This RREA project overall goal was to promote effective invasive weeds management tools and provide stakeholders, ranchers and land managers, with scientifically proven control practices that maximize cost effectiveness while conserving diversity, promoting safety, and ensuring regulatory compliance. To accomplish the goal the team developed a multifaceted outreach approach that included visually appealing technical guides, ranch visits, and an educational workshop. The workshop was attended by 40 ranchers, land managers, and agency staff who listened to experts address IPM invasive weed management, pesticide safety, and regulatory compliance. The electronic newsletters and fact sheets developed and distributed are available here.


Cannabis Research Center: Outreach and Extension Programming

Project LeaderVan Butsic, UC Berkeley Environmental Science, Policy and Management

This RREA project immediate objective was to develop information that help natural resource managers better understand cannabis production practices in California and their environmental impacts on private lands, especially in forest ecosystems. A UC Berkeley student intern was hired to update the CRC website  and the information on the site re-organized, so it is easier to find.  The student also authored a number of short articles on CRC's work and mission for the website. A workshop,on the current state of cannabis production's impact on California natural landscapes, was held in Berkeley at the CRC on September 1, 2019. The workshop  was attended by 100 academics, regulators, policy makers, land managers, and industry professionals and a post-workshop survey indicated all who attended increased their awareness of the options available to minimize land-use conversion of California's natural lands. 


Training and Applications of Geospatial Technology for Improved Natural Resource Management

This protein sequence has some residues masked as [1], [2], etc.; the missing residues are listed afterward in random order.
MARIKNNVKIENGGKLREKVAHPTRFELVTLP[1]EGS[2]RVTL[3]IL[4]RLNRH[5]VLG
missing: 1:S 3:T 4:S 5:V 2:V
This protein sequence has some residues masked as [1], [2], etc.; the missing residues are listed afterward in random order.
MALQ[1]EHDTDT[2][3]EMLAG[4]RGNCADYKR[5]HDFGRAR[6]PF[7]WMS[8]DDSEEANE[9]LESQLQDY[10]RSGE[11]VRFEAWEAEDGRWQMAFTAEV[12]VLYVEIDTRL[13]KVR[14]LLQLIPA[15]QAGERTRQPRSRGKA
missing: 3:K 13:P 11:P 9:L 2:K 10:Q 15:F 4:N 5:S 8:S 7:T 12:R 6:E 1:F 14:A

Project Leader: Ricky Satomi, UC Cooperative Extension Shasta County

This RREA project focused on increasing forest and natural resource practitioner competence with GIS tools while providing solutions for real world applications improving natural resource management. The target audience for this project included private landowners and managers and natural resource professionals. A total of five curriculum guides were developed and four 2-day workshop trainings were presented. The workshops also encouraged collaboration between federal and state agencies and academic institutions to standardize data sharing and tools in natural resource planning.


Building Capacity for Prescribed Fire on Private Lands

Project Leader: Lenya Quinn-Davidson, UC Cooperative Extension Humboldt County

This RREA project has catalyzed major interest and change in California and the way people think about prescribed fire on the state's private natural lands. Many decades of fire suppression effectively took fire out of California's private landowners toolbox and created a culture of fear around using fire as a management tool. This UC RREA project, by providing live fire training and education to private landowners and managers, has empowered hundreds to reconnect with fire as a management tool. In the past year the team hosted 8 workshops with over 400 participants, 12 live-fire trainings with 300 attendees, and gave 35 presentations throughout California on the benefits of prescribed fire on private lands.